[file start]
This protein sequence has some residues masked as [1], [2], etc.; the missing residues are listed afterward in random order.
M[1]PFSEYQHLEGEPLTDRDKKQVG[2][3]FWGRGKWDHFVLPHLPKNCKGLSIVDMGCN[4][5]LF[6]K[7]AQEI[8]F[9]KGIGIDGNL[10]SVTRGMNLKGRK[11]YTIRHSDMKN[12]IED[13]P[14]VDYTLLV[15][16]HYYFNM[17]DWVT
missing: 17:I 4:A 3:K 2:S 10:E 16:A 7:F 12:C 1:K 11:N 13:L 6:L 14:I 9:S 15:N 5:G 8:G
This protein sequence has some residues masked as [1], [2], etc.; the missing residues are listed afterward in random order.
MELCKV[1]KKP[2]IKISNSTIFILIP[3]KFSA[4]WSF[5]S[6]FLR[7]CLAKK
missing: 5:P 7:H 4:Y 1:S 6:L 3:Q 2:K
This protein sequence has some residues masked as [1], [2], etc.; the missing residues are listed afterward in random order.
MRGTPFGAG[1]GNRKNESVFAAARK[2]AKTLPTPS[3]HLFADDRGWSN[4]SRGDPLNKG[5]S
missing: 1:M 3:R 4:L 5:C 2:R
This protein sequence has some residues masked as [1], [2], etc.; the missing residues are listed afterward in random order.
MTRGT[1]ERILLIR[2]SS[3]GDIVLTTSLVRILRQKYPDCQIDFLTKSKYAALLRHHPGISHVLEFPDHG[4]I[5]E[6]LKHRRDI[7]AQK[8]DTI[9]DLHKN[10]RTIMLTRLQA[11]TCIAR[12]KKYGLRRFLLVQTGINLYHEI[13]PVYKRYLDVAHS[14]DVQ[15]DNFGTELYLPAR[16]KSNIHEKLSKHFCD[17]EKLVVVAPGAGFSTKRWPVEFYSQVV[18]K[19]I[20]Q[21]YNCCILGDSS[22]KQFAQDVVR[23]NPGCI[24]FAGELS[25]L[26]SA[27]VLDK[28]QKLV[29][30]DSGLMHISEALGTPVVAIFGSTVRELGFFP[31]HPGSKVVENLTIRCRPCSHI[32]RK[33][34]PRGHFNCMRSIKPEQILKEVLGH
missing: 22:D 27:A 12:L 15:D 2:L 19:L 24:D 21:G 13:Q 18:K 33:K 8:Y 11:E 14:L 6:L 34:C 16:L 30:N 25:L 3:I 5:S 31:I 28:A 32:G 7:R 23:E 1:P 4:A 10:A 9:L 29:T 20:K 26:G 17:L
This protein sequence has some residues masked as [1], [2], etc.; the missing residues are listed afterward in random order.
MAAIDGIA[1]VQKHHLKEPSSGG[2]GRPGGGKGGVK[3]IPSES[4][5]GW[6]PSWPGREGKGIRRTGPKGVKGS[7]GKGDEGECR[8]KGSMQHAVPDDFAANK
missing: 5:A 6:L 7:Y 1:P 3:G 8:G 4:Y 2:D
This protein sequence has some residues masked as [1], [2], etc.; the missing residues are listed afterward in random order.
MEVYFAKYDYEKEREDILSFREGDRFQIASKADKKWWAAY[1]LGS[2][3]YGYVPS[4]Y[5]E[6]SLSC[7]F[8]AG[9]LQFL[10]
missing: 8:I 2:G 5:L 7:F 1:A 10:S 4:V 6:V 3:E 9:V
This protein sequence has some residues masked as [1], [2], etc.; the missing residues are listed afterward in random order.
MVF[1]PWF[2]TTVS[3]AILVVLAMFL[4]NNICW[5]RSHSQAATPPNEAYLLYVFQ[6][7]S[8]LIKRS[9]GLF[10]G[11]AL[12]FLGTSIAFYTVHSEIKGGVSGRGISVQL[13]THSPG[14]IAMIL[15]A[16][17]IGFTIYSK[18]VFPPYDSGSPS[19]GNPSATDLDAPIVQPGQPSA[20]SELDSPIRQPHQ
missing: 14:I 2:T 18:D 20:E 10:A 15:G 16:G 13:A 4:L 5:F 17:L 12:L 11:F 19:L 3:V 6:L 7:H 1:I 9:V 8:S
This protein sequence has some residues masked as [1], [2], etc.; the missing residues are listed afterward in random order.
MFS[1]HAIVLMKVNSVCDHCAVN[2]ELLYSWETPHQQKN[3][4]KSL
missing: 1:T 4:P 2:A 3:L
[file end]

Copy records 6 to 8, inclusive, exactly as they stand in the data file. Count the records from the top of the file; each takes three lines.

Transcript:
This protein sequence has some residues masked as [1], [2], etc.; the missing residues are listed afterward in random order.
MEVYFAKYDYEKEREDILSFREGDRFQIASKADKKWWAAY[1]LGS[2][3]YGYVPS[4]Y[5]E[6]SLSC[7]F[8]AG[9]LQFL[10]
missing: 8:I 2:G 5:L 7:F 1:A 10:S 4:V 6:V 3:E 9:V
This protein sequence has some residues masked as [1], [2], etc.; the missing residues are listed afterward in random order.
MVF[1]PWF[2]TTVS[3]AILVVLAMFL[4]NNICW[5]RSHSQAATPPNEAYLLYVFQ[6][7]S[8]LIKRS[9]GLF[10]G[11]AL[12]FLGTSIAFYTVHSEIKGGVSGRGISVQL[13]THSPG[14]IAMIL[15]A[16][17]IGFTIYSK[18]VFPPYDSGSPS[19]GNPSATDLDAPIVQPGQPSA[20]SELDSPIRQPHQ
missing: 14:I 2:T 18:D 20:E 10:A 15:G 16:G 13:A 4:L 5:F 17:L 12:L 11:F 19:L 3:V 6:L 7:H 1:I 9:V 8:S
This protein sequence has some residues masked as [1], [2], etc.; the missing residues are listed afterward in random order.
MFS[1]HAIVLMKVNSVCDHCAVN[2]ELLYSWETPHQQKN[3][4]KSL
missing: 1:T 4:P 2:A 3:L